11.9.01

CIA No Longer Using Private Firms for Interrogation or Security at Overseas Prisons

In Civil Liberties, Rendition, Torture on April 10, 2009 at 11:13 am

According to new CIA Director Leon Panetta:

The CIA has stopped using contractors to interrogate prisoners and fired private security guards at the CIA’s now-shuttered secret overseas prisons, agency Director Leon Panetta said Thursday.  Panetta told agency employees in an e-mail message that the guards will be replaced with CIA officers at the sites, which President Barack Obama ordered closed on his second day in office.  Terminating the private security guards who watched over the secret sites would save the agency $4 million, Panetta said. The CIA refused to provide details about the contract, including its total value and the company or companies that were fired.

The secret prisons are now empty, Panetta said, and the agency has not taken any new prisoners since he became director in February.  The CIA is now preparing plans for the prisons to be permanently shut down. An intelligence official said the facilities have to be cleaned of any potentially sensitive materials before they can be closed. The official spoke on condition of anonymity because he was not authorized to discuss the process of shutting down the secret sites.

The CIA, however, still has the authority to hold and interrogate prisoners for short periods. Panetta said they will be interrogated by agency employees, not private contractors, and then quickly handed over to the U.S. military, or to their home countries or countries that have legal claims on them.

Between 2002 and 2006, the CIA held and interrogated fewer than 100 prisoners, former CIA Director Michael Hayden told Congress last year. It used harsh interrogation methods on about a third of them. Three prisoners were subjected to waterboarding, a form of simulated drowning.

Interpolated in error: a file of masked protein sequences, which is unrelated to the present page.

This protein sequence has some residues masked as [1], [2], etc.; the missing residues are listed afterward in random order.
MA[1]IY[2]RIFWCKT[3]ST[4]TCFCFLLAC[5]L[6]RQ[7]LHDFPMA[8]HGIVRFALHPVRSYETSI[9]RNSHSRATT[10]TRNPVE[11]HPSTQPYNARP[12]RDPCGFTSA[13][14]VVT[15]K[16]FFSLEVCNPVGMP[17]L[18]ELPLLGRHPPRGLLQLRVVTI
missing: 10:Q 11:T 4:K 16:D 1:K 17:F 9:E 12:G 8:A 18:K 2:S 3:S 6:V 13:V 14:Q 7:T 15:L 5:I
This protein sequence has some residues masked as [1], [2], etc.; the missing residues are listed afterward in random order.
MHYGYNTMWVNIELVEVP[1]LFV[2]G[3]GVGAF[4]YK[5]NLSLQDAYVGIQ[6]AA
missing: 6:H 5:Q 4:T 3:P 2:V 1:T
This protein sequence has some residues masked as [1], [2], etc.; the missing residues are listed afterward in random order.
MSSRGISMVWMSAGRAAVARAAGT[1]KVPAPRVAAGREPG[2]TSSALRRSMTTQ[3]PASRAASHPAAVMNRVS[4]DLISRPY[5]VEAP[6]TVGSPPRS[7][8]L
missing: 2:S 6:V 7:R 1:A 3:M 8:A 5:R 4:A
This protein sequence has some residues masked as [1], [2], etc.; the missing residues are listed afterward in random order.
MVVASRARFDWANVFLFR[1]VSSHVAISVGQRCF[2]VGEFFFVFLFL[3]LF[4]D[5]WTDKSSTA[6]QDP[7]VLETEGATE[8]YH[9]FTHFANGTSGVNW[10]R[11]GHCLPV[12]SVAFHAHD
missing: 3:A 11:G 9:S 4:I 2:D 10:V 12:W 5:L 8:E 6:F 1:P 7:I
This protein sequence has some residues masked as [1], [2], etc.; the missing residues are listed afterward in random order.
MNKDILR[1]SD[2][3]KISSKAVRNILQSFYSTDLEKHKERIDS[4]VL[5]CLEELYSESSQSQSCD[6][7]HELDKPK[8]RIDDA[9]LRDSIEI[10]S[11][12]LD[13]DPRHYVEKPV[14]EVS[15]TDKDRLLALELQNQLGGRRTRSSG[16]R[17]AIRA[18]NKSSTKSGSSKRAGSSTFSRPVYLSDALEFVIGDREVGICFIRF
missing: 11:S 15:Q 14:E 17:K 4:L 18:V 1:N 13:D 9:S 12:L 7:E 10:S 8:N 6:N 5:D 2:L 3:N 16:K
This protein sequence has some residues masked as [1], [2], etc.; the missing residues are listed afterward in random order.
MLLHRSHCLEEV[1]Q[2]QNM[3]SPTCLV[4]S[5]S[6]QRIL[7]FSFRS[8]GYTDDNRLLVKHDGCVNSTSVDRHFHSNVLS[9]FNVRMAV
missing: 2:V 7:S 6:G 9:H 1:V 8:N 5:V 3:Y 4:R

Hayden also confirmed to Congress that private contractors had been used to conduct interrogations, especially in the months immediately following the Sept. 11, 2001, terrorist attacks when the CIA did not have interrogators of its own.

National Intelligence Director Dennis Blair told the Senate Armed Services Committee in January that the CIA would only use its own cadre of trained interrogators to conduct interrogations.

Senate Intelligence Committee Chairwoman Sen. Dianne Feinstein, D-Calif., has been pushing for the formal abandonment of using contractors in interrogations.

An investigator for the Council of Europe, a human rights group, has alleged that 14 European nations colluded with U.S. intelligence to aid in the movement of 17 detainees who said they had been abducted by U.S. agents and secretly transferred to detention centers around the world. Some said they were sent to alleged secret facilities in countries including Poland, Romania, Egypt and Jordan, according to the investigator, Swiss senator Dick Marty.

Poland and Romania have vehemently denied the allegations, and most of the other EU countries mentioned by Marty have denied any wrongdoing.

Both the White House and Congress have launched reviews of the Bush-era CIA detention program to determine their its authority and exactly what occurred. The reviews are ongoing.

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